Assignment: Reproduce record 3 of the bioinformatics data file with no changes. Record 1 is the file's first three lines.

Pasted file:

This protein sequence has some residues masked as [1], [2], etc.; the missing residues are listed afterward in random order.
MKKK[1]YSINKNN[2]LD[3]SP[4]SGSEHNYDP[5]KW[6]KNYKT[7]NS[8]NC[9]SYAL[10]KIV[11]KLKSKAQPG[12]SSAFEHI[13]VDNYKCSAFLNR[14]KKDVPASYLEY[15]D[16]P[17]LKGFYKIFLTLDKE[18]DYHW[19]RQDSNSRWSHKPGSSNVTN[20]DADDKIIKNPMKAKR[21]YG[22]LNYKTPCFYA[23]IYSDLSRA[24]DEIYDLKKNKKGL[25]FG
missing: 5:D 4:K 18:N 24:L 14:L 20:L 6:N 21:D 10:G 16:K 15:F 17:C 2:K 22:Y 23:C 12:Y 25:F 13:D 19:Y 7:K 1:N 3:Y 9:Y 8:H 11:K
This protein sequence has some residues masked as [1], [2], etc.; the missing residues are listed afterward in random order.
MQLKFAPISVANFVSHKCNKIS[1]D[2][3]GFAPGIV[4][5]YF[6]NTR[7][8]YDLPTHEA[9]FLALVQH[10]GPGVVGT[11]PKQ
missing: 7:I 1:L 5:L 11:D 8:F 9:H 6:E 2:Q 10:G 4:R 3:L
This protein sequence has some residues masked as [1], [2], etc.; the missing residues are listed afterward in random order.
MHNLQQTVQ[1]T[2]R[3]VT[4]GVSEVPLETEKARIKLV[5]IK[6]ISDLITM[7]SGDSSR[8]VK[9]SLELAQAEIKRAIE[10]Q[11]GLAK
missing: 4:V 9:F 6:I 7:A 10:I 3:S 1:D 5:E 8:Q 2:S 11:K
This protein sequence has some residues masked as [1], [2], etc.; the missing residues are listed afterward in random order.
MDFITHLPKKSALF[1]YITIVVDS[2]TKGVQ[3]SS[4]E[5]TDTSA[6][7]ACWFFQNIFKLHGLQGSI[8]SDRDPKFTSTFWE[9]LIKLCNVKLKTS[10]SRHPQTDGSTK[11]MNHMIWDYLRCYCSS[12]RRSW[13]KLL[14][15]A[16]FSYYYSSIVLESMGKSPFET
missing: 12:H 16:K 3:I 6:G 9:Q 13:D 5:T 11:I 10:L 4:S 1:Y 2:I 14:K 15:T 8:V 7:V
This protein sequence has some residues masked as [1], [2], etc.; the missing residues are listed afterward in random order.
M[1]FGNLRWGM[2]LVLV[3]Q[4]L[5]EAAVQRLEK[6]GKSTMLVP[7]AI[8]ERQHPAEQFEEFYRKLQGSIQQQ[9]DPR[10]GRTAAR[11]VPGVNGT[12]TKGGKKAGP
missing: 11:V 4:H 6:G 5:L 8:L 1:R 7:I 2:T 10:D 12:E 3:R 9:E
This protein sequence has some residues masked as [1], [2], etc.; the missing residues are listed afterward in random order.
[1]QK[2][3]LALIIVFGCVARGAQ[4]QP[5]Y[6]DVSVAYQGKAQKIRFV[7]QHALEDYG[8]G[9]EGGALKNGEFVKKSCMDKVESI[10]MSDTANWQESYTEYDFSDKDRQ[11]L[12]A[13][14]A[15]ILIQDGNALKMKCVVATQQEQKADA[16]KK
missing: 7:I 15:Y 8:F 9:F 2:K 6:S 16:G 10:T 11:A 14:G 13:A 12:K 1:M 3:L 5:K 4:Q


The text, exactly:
This protein sequence has some residues masked as [1], [2], etc.; the missing residues are listed afterward in random order.
MHNLQQTVQ[1]T[2]R[3]VT[4]GVSEVPLETEKARIKLV[5]IK[6]ISDLITM[7]SGDSSR[8]VK[9]SLELAQAEIKRAIE[10]Q[11]GLAK
missing: 4:V 9:F 6:I 7:A 10:I 3:S 1:D 5:E 8:Q 2:S 11:K